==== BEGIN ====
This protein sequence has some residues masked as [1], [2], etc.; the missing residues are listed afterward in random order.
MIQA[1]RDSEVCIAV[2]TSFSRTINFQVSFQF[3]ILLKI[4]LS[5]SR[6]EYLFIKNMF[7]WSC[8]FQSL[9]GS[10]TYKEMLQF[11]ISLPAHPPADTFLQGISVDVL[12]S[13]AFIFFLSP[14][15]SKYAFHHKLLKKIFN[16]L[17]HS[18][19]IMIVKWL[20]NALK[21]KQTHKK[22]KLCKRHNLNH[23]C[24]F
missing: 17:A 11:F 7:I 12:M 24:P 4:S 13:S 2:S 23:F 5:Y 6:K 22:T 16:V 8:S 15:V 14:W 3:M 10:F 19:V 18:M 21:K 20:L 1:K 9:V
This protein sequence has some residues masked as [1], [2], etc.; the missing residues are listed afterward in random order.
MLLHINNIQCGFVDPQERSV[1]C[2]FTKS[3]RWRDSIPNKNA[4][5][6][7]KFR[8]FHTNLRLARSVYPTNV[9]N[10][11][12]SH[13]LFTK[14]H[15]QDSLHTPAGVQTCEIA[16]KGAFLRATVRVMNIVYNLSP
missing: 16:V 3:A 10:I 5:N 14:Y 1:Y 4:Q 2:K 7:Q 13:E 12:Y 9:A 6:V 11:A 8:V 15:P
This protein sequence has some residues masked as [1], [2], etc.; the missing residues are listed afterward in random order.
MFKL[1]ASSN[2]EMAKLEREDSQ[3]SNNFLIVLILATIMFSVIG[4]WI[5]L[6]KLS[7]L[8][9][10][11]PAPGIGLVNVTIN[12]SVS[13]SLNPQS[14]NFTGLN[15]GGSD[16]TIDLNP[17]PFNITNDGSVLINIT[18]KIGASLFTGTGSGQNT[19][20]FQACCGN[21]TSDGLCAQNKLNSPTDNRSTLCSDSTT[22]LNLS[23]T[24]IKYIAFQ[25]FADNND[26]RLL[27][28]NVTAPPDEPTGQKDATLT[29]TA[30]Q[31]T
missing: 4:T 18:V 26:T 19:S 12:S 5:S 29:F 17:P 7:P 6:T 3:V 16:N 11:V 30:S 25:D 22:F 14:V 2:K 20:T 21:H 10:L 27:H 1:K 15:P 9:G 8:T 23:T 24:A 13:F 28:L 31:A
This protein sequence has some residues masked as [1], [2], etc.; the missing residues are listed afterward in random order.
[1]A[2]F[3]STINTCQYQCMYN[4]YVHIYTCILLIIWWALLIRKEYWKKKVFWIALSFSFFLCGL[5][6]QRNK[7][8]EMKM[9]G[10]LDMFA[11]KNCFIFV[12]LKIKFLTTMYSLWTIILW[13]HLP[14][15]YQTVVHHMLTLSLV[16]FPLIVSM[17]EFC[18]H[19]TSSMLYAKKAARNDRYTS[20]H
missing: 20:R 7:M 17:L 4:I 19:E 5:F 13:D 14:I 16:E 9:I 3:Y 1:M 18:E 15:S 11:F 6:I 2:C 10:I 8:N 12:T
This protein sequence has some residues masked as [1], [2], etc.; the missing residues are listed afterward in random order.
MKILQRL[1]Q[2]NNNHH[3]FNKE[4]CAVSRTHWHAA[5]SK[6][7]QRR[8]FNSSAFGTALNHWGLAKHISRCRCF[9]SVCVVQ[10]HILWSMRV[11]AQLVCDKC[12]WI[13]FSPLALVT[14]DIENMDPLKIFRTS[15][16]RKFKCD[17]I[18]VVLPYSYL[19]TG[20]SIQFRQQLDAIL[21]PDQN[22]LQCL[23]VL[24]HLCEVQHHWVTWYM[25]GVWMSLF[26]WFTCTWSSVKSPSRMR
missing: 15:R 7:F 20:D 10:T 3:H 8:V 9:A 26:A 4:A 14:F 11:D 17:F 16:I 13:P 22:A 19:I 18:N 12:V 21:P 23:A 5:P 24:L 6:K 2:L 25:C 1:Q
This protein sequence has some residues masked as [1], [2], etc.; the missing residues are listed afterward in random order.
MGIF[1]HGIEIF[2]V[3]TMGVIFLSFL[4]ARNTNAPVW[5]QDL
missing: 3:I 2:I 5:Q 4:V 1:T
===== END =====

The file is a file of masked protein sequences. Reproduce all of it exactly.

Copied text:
This protein sequence has some residues masked as [1], [2], etc.; the missing residues are listed afterward in random order.
MIQA[1]RDSEVCIAV[2]TSFSRTINFQVSFQF[3]ILLKI[4]LS[5]SR[6]EYLFIKNMF[7]WSC[8]FQSL[9]GS[10]TYKEMLQF[11]ISLPAHPPADTFLQGISVDVL[12]S[13]AFIFFLSP[14][15]SKYAFHHKLLKKIFN[16]L[17]HS[18][19]IMIVKWL[20]NALK[21]KQTHKK[22]KLCKRHNLNH[23]C[24]F
missing: 17:A 11:F 7:I 12:M 24:P 4:S 13:S 2:S 23:F 5:Y 6:K 22:T 16:V 8:S 15:V 14:W 3:M 10:F 19:V 18:M 21:K 20:L 1:K 9:V
This protein sequence has some residues masked as [1], [2], etc.; the missing residues are listed afterward in random order.
MLLHINNIQCGFVDPQERSV[1]C[2]FTKS[3]RWRDSIPNKNA[4][5][6][7]KFR[8]FHTNLRLARSVYPTNV[9]N[10][11][12]SH[13]LFTK[14]H[15]QDSLHTPAGVQTCEIA[16]KGAFLRATVRVMNIVYNLSP
missing: 16:V 3:A 10:I 5:N 14:Y 1:Y 4:Q 2:K 7:Q 13:E 12:Y 9:A 6:V 11:A 8:V 15:P
This protein sequence has some residues masked as [1], [2], etc.; the missing residues are listed afterward in random order.
MFKL[1]ASSN[2]EMAKLEREDSQ[3]SNNFLIVLILATIMFSVIG[4]WI[5]L[6]KLS[7]L[8][9][10][11]PAPGIGLVNVTIN[12]SVS[13]SLNPQS[14]NFTGLN[15]GGSD[16]TIDLNP[17]PFNITNDGSVLINIT[18]KIGASLFTGTGSGQNT[19][20]FQACCGN[21]TSDGLCAQNKLNSPTDNRSTLCSDSTT[22]LNLS[23]T[24]IKYIAFQ[25]FADNND[26]RLL[27][28]NVTAPPDEPTGQKDATLT[29]TA[30]Q[31]T
missing: 4:T 18:V 26:T 19:S 12:S 5:S 29:F 17:P 7:P 6:T 3:V 16:N 11:V 30:S 25:D 22:F 14:V 2:K 20:T 21:H 10:L 27:H 1:K 15:P 9:G 8:T 23:T 24:A 13:F 28:L 31:A
This protein sequence has some residues masked as [1], [2], etc.; the missing residues are listed afterward in random order.
[1]A[2]F[3]STINTCQYQCMYN[4]YVHIYTCILLIIWWALLIRKEYWKKKVFWIALSFSFFLCGL[5][6]QRNK[7][8]EMKM[9]G[10]LDMFA[11]KNCFIFV[12]LKIKFLTTMYSLWTIILW[13]HLP[14][15]YQTVVHHMLTLSLV[16]FPLIVSM[17]EFC[18]H[19]TSSMLYAKKAARNDRYTS[20]H
missing: 20:R 7:M 17:L 4:I 19:E 5:F 13:D 14:I 16:E 9:I 3:Y 1:M 18:E 15:S 11:F 6:I 2:C 10:I 8:N 12:T
This protein sequence has some residues masked as [1], [2], etc.; the missing residues are listed afterward in random order.
MKILQRL[1]Q[2]NNNHH[3]FNKE[4]CAVSRTHWHAA[5]SK[6][7]QRR[8]FNSSAFGTALNHWGLAKHISRCRCF[9]SVCVVQ[10]HILWSMRV[11]AQLVCDKC[12]WI[13]FSPLALVT[14]DIENMDPLKIFRTS[15][16]RKFKCD[17]I[18]VVLPYSYL[19]TG[20]SIQFRQQLDAIL[21]PDQN[22]LQCL[23]VL[24]HLCEVQHHWVTWYM[25]GVWMSLF[26]WFTCTWSSVKSPSRMR
missing: 15:R 7:F 20:D 10:T 3:H 8:V 9:A 26:A 4:A 14:F 11:D 17:F 16:I 13:P 22:A 19:I 18:N 12:V 21:P 23:A 5:P 24:L 6:K 2:L 25:C 1:Q
This protein sequence has some residues masked as [1], [2], etc.; the missing residues are listed afterward in random order.
MGIF[1]HGIEIF[2]V[3]TMGVIFLSFL[4]ARNTNAPVW[5]QDL
missing: 3:I 2:I 5:Q 4:V 1:T